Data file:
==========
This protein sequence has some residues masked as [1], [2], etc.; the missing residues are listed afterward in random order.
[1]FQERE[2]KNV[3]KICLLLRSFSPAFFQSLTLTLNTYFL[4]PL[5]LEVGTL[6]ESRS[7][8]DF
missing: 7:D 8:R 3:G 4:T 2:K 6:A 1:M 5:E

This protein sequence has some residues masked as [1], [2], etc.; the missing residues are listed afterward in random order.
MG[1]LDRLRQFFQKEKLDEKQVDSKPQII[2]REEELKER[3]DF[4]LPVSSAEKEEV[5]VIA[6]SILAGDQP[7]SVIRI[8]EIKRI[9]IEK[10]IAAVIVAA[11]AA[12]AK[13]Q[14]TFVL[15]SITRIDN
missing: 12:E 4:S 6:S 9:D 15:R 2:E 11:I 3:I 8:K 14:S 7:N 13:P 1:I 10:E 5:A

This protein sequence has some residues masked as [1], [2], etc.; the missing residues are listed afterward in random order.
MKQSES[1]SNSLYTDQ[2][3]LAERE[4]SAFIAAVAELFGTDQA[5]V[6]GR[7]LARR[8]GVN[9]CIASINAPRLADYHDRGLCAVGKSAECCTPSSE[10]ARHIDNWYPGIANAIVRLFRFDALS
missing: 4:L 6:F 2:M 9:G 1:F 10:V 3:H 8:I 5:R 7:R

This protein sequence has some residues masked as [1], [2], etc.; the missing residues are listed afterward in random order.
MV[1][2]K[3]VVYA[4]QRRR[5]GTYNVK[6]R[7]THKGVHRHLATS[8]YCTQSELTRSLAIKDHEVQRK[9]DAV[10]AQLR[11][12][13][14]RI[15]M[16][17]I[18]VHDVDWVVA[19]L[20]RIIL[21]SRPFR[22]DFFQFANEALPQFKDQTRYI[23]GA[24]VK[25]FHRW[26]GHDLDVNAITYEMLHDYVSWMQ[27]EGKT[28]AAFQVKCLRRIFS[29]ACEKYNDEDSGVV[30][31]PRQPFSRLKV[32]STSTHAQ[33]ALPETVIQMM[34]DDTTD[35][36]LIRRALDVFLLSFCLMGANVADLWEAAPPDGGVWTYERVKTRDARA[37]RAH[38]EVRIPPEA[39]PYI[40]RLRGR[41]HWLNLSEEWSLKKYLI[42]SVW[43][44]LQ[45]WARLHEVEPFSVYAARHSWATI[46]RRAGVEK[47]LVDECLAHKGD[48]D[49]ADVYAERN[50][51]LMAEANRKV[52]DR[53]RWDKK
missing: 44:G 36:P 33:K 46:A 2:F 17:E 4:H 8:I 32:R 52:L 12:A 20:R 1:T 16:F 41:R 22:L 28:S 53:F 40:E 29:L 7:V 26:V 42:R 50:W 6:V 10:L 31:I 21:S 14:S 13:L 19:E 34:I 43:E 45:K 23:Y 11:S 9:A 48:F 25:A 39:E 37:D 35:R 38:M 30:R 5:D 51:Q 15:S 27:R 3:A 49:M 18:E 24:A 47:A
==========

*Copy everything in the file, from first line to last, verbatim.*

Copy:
This protein sequence has some residues masked as [1], [2], etc.; the missing residues are listed afterward in random order.
[1]FQERE[2]KNV[3]KICLLLRSFSPAFFQSLTLTLNTYFL[4]PL[5]LEVGTL[6]ESRS[7][8]DF
missing: 7:D 8:R 3:G 4:T 2:K 6:A 1:M 5:E

This protein sequence has some residues masked as [1], [2], etc.; the missing residues are listed afterward in random order.
MG[1]LDRLRQFFQKEKLDEKQVDSKPQII[2]REEELKER[3]DF[4]LPVSSAEKEEV[5]VIA[6]SILAGDQP[7]SVIRI[8]EIKRI[9]IEK[10]IAAVIVAA[11]AA[12]AK[13]Q[14]TFVL[15]SITRIDN
missing: 12:E 4:S 6:S 9:D 15:R 2:E 11:I 3:I 8:K 14:S 7:N 13:P 1:I 10:E 5:A

This protein sequence has some residues masked as [1], [2], etc.; the missing residues are listed afterward in random order.
MKQSES[1]SNSLYTDQ[2][3]LAERE[4]SAFIAAVAELFGTDQA[5]V[6]GR[7]LARR[8]GVN[9]CIASINAPRLADYHDRGLCAVGKSAECCTPSSE[10]ARHIDNWYPGIANAIVRLFRFDALS
missing: 4:L 6:F 2:M 9:G 1:F 10:V 3:H 8:I 5:R 7:R

This protein sequence has some residues masked as [1], [2], etc.; the missing residues are listed afterward in random order.
MV[1][2]K[3]VVYA[4]QRRR[5]GTYNVK[6]R[7]THKGVHRHLATS[8]YCTQSELTRSLAIKDHEVQRK[9]DAV[10]AQLR[11][12][13][14]RI[15]M[16][17]I[18]VHDVDWVVA[19]L[20]RIIL[21]SRPFR[22]DFFQFANEALPQFKDQTRYI[23]GA[24]VK[25]FHRW[26]GHDLDVNAITYEMLHDYVSWMQ[27]EGKT[28]AAFQVKCLRRIFS[29]ACEKYNDEDSGVV[30][31]PRQPFSRLKV[32]STSTHAQ[33]ALPETVIQMM[34]DDTTD[35][36]LIRRALDVFLLSFCLMGANVADLWEAAPPDGGVWTYERVKTRDARA[37]RAH[38]EVRIPPEA[39]PYI[40]RLRGR[41]HWLNLSEEWSLKKYLI[42]SVW[43][44]LQ[45]WARLHEVEPFSVYAARHSWATI[46]RRAGVEK[47]LVDECLAHKGD[48]D[49]ADVYAERN[50][51]LMAEANRKV[52]DR[53]RWDKK
missing: 44:G 36:P 33:K 46:A 2:F 17:E 4:H 8:I 32:R 52:L 12:A 20:R 1:T 16:F 41:R 22:L 28:S 53:F 40:E 29:L 7:V 26:V 42:R 50:W 6:V 10:L 31:I 21:S 14:S 13:L 19:E 34:I 43:E 45:K 23:Y 11:S 9:A 48:F 25:A 39:E 37:D 35:R 38:M 30:R 5:D 51:Q 15:S 27:R 3:A 49:M 18:E 24:A 47:A